There have been many studies over the years that suggest drinking red wine every day could be good for your heart. Of course, that does not suggest you should get drunk every day, but a glass or two might actually pose some benefits. Well, a new study goes a little further: a single glass of wine or a half a pint of beer could actually help you live a little longer if you are over the age of 65.
Yes, this study says that those who are over the age of 65 who partake in moderate drinking appear—and have received a heart failure diagnosis—tend to live a year longer than those who give up the sauce entirely after receiving the same diagnosis.
Heart failure, of course, is a long-term condition that is quite common among elderly patients. This diagnosis describes that the heart has become too weak or too stiff to properly and effectively pump blood. This condition can—and often is—triggered by heart attack, but other chronic conditions like kidney disease or diabetes can result in heart failure diagnosis as well.
Of course, cardiologists now advise that these findings are observational. That means everyone should exercise caution that they have not necessarily proven a causative link between small servings of alcohol and increased mortality.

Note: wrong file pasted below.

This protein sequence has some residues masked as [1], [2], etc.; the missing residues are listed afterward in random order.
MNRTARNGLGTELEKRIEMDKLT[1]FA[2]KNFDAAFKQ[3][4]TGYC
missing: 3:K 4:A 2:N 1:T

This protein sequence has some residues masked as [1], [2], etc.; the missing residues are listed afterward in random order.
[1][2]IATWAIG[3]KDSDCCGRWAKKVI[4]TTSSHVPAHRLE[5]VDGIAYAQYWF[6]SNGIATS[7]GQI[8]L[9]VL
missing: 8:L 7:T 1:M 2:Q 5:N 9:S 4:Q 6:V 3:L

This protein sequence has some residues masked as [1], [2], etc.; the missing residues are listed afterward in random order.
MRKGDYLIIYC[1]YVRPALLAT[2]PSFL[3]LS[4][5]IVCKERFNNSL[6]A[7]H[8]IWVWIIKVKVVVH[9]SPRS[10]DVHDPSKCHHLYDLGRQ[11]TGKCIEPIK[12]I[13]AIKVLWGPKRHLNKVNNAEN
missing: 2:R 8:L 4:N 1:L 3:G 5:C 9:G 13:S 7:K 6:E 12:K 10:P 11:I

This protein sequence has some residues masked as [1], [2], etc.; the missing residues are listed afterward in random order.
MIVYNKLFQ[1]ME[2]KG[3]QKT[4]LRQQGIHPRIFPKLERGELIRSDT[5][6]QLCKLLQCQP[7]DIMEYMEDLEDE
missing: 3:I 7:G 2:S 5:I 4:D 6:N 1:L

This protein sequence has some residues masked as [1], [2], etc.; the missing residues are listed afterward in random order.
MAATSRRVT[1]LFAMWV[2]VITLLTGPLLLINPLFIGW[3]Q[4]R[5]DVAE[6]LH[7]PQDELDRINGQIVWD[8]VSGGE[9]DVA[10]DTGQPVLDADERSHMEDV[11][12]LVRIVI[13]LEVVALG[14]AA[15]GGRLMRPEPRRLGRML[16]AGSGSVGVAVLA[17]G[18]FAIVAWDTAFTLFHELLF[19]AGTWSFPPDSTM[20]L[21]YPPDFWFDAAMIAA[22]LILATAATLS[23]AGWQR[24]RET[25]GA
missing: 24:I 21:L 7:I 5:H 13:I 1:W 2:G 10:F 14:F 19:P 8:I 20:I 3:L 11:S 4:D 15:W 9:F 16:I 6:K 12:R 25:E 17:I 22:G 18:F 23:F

For example, senior study author David Brown comments, that existing studies continue to prove that excessive drinking is toxic and can contribute to eventual heart failure. However, the Washington University School of Medicine Professor of Medicine, goes on to say, “we have data showing that heathy people who drink moderately seem to have some protection from heart failure over the long term, compared with people who don’t drink at all.”
Until now, though, he attests that there was very little data—if any at all—that could better assist doctors in advising elderly patients who drink moderately but have recently received a heart failure diagnosis.
More specifically, Prof Brown concludes that this study indicates a certain “survival benefit” for moderate drinkers when compared against those heart failure patients who stopped drinking after receiving their diagnosis.